For his many contributions, it is fitting that Professor Riofrio be recognized with the Arts & Sciences 2018 Faculty Governance Award.

Faculty Profiles News: French & Francophone Studies sidebar Spring 2018 Spring 2018 More

Maryse Fauvel (French and Francophone Studies) Retires

Grad 25 LargeMaryse Fauvel, Professor of French and Francophone Studies, retires this year after more than twenty years of teaching at W&M. During her tenure at W&M, Professor Fauvel published Exposer “l’autre”. Essai sur la Cité nationale de l’histoire de l’immigration et le Musée du quai Branly (2014); Tâches d’encre, Maryse Fauvel, co-author, Heinle Cengage (2011); A vous de voir ! De l’idée au projet filmique (2010); and Scènes d’intérieur: Six romanciers des années 1980-1990 (2007). She has inspired her students through her innovative teaching, especially her focus on students’ writing. A fierce advocate for the faculty of MLL, she served as Chair of the department from 2013-2017. In addition to her research and scholarship, Maryse was extremely active in faculty service and governance at the University. Maryse championed student-centered learning and challenged her students at every point to become critical thinkers and polished writers. She will be sorely missed!

Faculty Profiles News News: French & Francophone Studies Spring 2017 More Spring 2018 Spring 2018 More Uncategorized

Professor Nathan Rabalais (French and Francophone Studies) publishes book of original poetry

Prof. Brett Brehm sat down with Nathan Rabalais to talk about his new book of original poetry in French, Le Hantage: un ouvrage de souvenance, just published by Éditions Tintamarre.


BB: I’m intrigued by the play of text and image in this book. Could you tell us how you conceived of that interplay?

NR: I think I’ve always been in touch with the visual aspect of art. Even when playing or writing music, I often imagine shapes, colors, or different contours when performing or thinking about themes and structure. This was just a great way to do it in a very explicit way and have the images accompany chapters and certain poems. It was also an opportunity to work with my brother, David, who is a fantastic photographer.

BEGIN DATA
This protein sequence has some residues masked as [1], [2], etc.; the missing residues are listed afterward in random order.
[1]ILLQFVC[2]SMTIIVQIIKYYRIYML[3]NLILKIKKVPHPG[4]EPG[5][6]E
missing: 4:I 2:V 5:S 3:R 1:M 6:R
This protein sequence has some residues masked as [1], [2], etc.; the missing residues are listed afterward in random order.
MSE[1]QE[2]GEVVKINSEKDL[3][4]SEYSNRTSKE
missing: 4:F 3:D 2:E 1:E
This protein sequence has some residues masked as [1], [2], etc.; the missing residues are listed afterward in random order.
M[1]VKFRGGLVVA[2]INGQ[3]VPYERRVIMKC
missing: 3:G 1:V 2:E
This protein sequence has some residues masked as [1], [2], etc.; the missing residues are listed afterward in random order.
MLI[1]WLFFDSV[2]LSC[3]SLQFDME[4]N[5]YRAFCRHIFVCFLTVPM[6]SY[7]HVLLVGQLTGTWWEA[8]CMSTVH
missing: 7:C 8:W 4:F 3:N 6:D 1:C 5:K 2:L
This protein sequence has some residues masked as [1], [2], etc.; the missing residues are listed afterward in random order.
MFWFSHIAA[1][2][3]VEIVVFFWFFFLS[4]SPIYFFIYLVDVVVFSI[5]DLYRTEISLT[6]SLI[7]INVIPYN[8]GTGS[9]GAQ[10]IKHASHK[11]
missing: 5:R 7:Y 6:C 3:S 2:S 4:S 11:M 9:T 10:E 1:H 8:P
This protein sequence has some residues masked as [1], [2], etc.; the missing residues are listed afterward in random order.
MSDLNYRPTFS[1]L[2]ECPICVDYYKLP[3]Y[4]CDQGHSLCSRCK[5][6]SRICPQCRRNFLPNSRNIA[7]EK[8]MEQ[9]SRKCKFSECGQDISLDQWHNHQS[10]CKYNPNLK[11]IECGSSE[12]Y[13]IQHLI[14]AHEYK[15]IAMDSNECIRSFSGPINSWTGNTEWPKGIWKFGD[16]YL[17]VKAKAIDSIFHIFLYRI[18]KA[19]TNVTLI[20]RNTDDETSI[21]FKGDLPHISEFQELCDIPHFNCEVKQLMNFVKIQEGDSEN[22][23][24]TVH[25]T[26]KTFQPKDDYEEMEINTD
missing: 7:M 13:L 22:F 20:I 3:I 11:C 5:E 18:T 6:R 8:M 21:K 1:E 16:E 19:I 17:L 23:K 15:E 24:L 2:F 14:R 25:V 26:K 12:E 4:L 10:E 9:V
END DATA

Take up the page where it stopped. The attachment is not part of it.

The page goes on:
BB: Are there particular poetic traditions from which you are drawing here? Who and what were your main sources of inspiration for these poems?

Jacques Prévert has been a big influence on my style from the beginning. I’d like to think I emulate him in sort of a ‘false simplicity’ – using short and musical phrasings that often hide more complex plays on words or internal rhymes. But since I mostly write in Louisiana French, I think I’m influenced on a deeper, less obvious level by a lot Louisiana poets who paved the way for writing in our French (Deborah Clifton, Jean Arceneaux, Kirby Jambon and others).

BB: Could you tell us about the particular poetic language you are using here, and perhaps how that language relates to place?

NR: This book is very much rooted in Louisiana – in the language, the images, and overall esthetic. I try not limit myself to strictly oral style of Louisiana French, since the way I speak is a product of my whole experience with French (in Canada and France). I do love finding inspiration in the Dictionary of Louisiana French (2010) and finding words that remind me of my childhood or words I’ve never seen. I think we can do these words honor by reviving them and using them in new poems. To me, that’s the best way of appreciating immaterial heritage and culture – to keep using it and make it relevant.

BB: I’ve never heard the word ‘hantage’ before… is it a Louisiana French word?

I actually made this word up! It’s based on hanter (to haunt, frequent, return). There is a word in French hantise that has a similar connotation, but I’ve noticed that Louisiana French has a certain affinity for using –age at the end of verbs to make them nouns. For example, I’ve heard words like parlage (speaking), dormage (sleeping, slumber). It’s fascinating. And since my book is about how memory is processed, often without our even choosing to process it, I organized the book into chapters, each one related to a step of that process. That’s why there is a lot of imagery of waves and water in the book; it becomes a symbol of memories or feeling coming and going in their own time.

BB: Merci, Nathan!

NR: Merci à toi!

Faculty Profiles News: Hispanic Studies Spring 2018 Spring 2018 More